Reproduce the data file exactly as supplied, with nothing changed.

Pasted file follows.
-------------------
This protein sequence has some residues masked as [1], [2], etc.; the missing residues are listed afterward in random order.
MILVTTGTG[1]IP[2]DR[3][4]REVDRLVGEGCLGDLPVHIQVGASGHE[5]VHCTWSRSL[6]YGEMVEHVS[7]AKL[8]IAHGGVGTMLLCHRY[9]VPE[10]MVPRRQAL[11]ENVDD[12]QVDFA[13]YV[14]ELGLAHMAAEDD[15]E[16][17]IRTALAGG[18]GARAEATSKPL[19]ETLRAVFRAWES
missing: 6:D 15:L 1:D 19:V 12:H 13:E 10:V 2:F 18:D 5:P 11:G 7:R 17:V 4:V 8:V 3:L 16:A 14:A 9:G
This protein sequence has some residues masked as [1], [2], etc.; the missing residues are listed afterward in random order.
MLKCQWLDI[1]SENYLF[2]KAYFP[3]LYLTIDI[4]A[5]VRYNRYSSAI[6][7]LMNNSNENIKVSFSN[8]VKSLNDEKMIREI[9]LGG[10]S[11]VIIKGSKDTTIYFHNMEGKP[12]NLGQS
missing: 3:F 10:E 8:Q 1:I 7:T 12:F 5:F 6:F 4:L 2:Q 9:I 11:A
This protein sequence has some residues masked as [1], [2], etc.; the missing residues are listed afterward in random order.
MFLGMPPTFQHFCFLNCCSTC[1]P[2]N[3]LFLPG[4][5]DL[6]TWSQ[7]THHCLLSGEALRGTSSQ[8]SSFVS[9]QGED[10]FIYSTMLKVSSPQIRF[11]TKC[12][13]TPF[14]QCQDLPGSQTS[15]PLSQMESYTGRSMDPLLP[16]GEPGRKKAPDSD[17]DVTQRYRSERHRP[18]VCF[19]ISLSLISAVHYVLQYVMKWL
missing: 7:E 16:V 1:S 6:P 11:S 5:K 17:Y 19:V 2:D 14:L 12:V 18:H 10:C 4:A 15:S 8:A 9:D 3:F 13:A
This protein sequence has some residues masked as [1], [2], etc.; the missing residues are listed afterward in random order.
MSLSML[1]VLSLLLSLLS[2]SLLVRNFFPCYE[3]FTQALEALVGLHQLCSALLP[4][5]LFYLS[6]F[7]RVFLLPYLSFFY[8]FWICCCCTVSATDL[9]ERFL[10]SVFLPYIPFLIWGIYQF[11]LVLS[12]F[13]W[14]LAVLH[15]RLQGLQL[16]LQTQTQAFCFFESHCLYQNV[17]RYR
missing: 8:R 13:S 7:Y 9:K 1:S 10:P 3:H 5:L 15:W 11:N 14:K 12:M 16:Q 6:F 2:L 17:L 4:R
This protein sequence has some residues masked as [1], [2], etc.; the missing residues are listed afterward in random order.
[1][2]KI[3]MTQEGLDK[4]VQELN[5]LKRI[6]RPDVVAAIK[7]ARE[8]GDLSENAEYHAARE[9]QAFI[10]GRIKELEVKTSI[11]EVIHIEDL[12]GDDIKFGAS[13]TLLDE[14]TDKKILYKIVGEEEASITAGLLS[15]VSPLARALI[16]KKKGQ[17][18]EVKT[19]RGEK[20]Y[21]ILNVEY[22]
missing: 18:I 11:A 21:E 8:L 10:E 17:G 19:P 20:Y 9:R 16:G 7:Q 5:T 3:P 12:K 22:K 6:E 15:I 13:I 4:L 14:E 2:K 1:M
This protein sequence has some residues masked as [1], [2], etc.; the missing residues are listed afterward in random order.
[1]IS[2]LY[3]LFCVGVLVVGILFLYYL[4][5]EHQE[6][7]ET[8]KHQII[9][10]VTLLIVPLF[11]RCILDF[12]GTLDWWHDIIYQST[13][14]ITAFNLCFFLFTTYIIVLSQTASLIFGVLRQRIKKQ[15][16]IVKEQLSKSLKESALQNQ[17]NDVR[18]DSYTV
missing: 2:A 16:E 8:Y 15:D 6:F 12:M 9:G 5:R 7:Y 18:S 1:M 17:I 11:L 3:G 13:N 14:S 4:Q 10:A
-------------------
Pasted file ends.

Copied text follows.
This protein sequence has some residues masked as [1], [2], etc.; the missing residues are listed afterward in random order.
MILVTTGTG[1]IP[2]DR[3][4]REVDRLVGEGCLGDLPVHIQVGASGHE[5]VHCTWSRSL[6]YGEMVEHVS[7]AKL[8]IAHGGVGTMLLCHRY[9]VPE[10]MVPRRQAL[11]ENVDD[12]QVDFA[13]YV[14]ELGLAHMAAEDD[15]E[16][17]IRTALAGG[18]GARAEATSKPL[19]ETLRAVFRAWES
missing: 6:D 15:L 1:D 19:V 12:H 13:E 10:V 2:F 18:D 5:P 11:G 7:R 17:V 4:V 8:V 3:L 16:A 14:A 9:G
This protein sequence has some residues masked as [1], [2], etc.; the missing residues are listed afterward in random order.
MLKCQWLDI[1]SENYLF[2]KAYFP[3]LYLTIDI[4]A[5]VRYNRYSSAI[6][7]LMNNSNENIKVSFSN[8]VKSLNDEKMIREI[9]LGG[10]S[11]VIIKGSKDTTIYFHNMEGKP[12]NLGQS
missing: 3:F 10:E 8:Q 1:I 7:T 12:F 5:F 6:F 4:L 2:Q 9:I 11:A
This protein sequence has some residues masked as [1], [2], etc.; the missing residues are listed afterward in random order.
MFLGMPPTFQHFCFLNCCSTC[1]P[2]N[3]LFLPG[4][5]DL[6]TWSQ[7]THHCLLSGEALRGTSSQ[8]SSFVS[9]QGED[10]FIYSTMLKVSSPQIRF[11]TKC[12][13]TPF[14]QCQDLPGSQTS[15]PLSQMESYTGRSMDPLLP[16]GEPGRKKAPDSD[17]DVTQRYRSERHRP[18]VCF[19]ISLSLISAVHYVLQYVMKWL
missing: 7:E 16:V 1:S 6:P 11:S 5:K 17:Y 19:V 2:D 14:L 12:V 18:H 10:C 4:A 15:S 8:A 9:D 3:F 13:A
This protein sequence has some residues masked as [1], [2], etc.; the missing residues are listed afterward in random order.
MSLSML[1]VLSLLLSLLS[2]SLLVRNFFPCYE[3]FTQALEALVGLHQLCSALLP[4][5]LFYLS[6]F[7]RVFLLPYLSFFY[8]FWICCCCTVSATDL[9]ERFL[10]SVFLPYIPFLIWGIYQF[11]LVLS[12]F[13]W[14]LAVLH[15]RLQGLQL[16]LQTQTQAFCFFESHCLYQNV[17]RYR
missing: 8:R 13:S 7:Y 9:K 1:S 10:P 3:H 5:L 15:W 11:N 14:K 12:M 16:Q 6:F 2:L 17:L 4:R
This protein sequence has some residues masked as [1], [2], etc.; the missing residues are listed afterward in random order.
[1][2]KI[3]MTQEGLDK[4]VQELN[5]LKRI[6]RPDVVAAIK[7]ARE[8]GDLSENAEYHAARE[9]QAFI[10]GRIKELEVKTSI[11]EVIHIEDL[12]GDDIKFGAS[13]TLLDE[14]TDKKILYKIVGEEEASITAGLLS[15]VSPLARALI[16]KKKGQ[17][18]EVKT[19]RGEK[20]Y[21]ILNVEY[22]
missing: 18:I 11:A 21:E 8:L 10:E 17:G 19:P 20:Y 9:R 16:G 7:Q 5:T 3:P 12:K 22:K 6:E 15:I 13:I 4:L 14:E 2:K 1:M
This protein sequence has some residues masked as [1], [2], etc.; the missing residues are listed afterward in random order.
[1]IS[2]LY[3]LFCVGVLVVGILFLYYL[4][5]EHQE[6][7]ET[8]KHQII[9][10]VTLLIVPLF[11]RCILDF[12]GTLDWWHDIIYQST[13][14]ITAFNLCFFLFTTYIIVLSQTASLIFGVLRQRIKKQ[15][16]IVKEQLSKSLKESALQNQ[17]NDVR[18]DSYTV
missing: 2:A 16:E 8:Y 15:D 6:F 12:M 9:G 5:R 7:Y 18:S 1:M 17:I 11:L 3:G 13:N 14:S 4:Q 10:A